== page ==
Cyber criminals have been increasingly posing as prominent banks, exploiting the element of fear in people and compelling them to divulge financial and personal information through various tactics, the company said.

Phishing emails have been a common mode of attack used by cyber criminals to fool people. Other similar requests that often appear to be urgent and are exploited by criminals include suspension of transactions and compliance with the UAE Central Bank, it added.

“They transferred Dh53,000 from my current account to my savings account, got approval for a cash advance worth Dh75,000 on my credit card and also took a loan on my credit card for Dh33,000,” GS said.

“All this money was moved to my current account and transferred to two external accounts, which they added as beneficiaries. They emptied the current account of Dh171,000. Everything took place in less than 15 minutes.”

The fraudsters made sure GS was busy writing down reference numbers during the call so he wouldn’t check his phone to see transaction details.

He was asked to approve transactions by sliding a bar on his phone and using his finger to authenticate them. However, he did not receive any OTPs or text messages.

“The guy was very calm, composed and friendly. He was acting like a real relationship manager, taking his time and there was no rush. I should have been less naive,” GS said.

He has now filed a police complaint and raised the issue with the Central Bank to retrieve his money.

Emirates NBD, Dubai's biggest lender by assets, launched a UAE-wide safe banking campaign in November after reports of customers being the targets of fraudsters.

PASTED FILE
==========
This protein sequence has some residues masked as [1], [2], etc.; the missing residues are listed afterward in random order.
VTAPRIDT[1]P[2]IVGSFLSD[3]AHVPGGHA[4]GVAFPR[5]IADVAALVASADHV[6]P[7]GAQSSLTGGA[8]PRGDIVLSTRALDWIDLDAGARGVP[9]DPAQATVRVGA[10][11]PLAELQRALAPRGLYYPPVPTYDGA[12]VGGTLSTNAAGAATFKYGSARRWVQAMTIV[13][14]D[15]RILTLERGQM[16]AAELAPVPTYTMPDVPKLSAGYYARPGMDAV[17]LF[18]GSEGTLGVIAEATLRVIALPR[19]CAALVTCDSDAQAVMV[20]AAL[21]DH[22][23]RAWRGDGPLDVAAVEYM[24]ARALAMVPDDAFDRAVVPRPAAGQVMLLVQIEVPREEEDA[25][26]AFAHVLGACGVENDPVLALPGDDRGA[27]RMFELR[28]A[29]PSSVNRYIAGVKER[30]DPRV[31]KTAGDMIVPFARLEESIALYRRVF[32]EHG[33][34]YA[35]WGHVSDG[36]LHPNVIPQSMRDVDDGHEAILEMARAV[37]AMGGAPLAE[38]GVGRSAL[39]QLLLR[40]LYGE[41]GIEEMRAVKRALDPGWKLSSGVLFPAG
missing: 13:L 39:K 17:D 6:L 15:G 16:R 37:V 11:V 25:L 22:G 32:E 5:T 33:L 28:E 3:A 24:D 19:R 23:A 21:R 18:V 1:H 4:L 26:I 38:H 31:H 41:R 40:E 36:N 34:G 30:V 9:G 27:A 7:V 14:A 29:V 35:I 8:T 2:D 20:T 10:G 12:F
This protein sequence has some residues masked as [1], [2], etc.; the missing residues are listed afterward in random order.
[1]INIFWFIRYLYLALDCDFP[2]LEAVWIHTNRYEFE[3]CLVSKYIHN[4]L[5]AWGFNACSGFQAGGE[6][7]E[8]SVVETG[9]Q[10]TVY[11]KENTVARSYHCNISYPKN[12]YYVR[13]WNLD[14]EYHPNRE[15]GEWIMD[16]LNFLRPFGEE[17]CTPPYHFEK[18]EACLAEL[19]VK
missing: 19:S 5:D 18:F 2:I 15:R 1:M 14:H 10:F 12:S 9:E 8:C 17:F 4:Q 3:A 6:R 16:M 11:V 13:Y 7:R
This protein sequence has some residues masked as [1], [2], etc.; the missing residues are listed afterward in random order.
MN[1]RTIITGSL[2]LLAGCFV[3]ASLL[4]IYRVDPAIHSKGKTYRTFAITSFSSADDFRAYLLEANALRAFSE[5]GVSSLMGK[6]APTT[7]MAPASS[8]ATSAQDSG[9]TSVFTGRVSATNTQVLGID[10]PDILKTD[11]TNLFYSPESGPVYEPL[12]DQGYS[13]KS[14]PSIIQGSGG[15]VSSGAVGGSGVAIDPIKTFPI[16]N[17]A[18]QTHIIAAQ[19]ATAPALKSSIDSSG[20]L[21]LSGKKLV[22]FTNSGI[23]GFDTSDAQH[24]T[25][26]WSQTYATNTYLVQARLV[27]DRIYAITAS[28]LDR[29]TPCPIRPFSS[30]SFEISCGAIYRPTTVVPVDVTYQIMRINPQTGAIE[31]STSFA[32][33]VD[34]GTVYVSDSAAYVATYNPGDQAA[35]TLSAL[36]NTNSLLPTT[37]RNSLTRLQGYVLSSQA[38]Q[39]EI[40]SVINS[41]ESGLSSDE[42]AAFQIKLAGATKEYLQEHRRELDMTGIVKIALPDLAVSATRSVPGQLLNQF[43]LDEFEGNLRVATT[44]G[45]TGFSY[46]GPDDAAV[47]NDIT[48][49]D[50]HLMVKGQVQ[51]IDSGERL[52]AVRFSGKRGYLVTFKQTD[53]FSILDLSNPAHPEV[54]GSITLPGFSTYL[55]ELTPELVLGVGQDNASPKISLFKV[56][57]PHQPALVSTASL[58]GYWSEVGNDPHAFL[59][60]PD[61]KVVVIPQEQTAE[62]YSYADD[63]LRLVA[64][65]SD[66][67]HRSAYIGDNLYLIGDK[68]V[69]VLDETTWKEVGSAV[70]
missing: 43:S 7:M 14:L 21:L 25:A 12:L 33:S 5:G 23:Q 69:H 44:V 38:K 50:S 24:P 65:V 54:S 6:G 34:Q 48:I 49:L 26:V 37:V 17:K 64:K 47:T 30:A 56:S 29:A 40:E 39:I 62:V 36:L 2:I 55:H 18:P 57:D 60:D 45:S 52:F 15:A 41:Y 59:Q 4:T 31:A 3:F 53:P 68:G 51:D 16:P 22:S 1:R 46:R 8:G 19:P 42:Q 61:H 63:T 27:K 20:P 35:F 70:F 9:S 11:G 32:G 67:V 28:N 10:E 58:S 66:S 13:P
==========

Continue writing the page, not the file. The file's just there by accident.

Themed #IWillSurvive, the campaign aims to raise public awareness of cyber security and encourage customers to take action and actively report fraudulent activity or attempts, so that more people are aware and remain vigilant.

Emirates NBD, Abu Dhabi Commercial Bank and HSBC had yet to comment before publication.

Banking fraud calls asking customers to update their KYC details are increasingly common, warned Ambareen Musa, founder and chief executive of financial literacy start-up Yabi by Souqalmal.

“No one, including your bank or police, will ever ask you to verify through OTP, so if you receive a call from your bank asking you to go into your banking app to give them your OTP or code, this is a scam. Hang up the call,” she said.

“To make you believe them, they ask you to confirm your account number, but only the last three digits.

“The beginning of your IBAN number is generic as it represents the bank and the location, so anyone can know it. The last few digits of your IBAN is your account number, so if anybody asks you to confirm the last few digits of your account number, that means you are giving away your bank account number.”

Fraudsters have become sophisticated and are using other means to acquire half of a person's information to get them to verify the remainder, she warned, as she called on people to be extremely careful.

“We have had three Yabi team members getting calls from their bank supposedly asking them to update their KYC in the last three days. They were all fake calls, but they do not sound fake at all,” she added.

“Banks should come together to spread awareness to prevent such financial crimes.”

Updated: January 28, 2024, 4:23 AM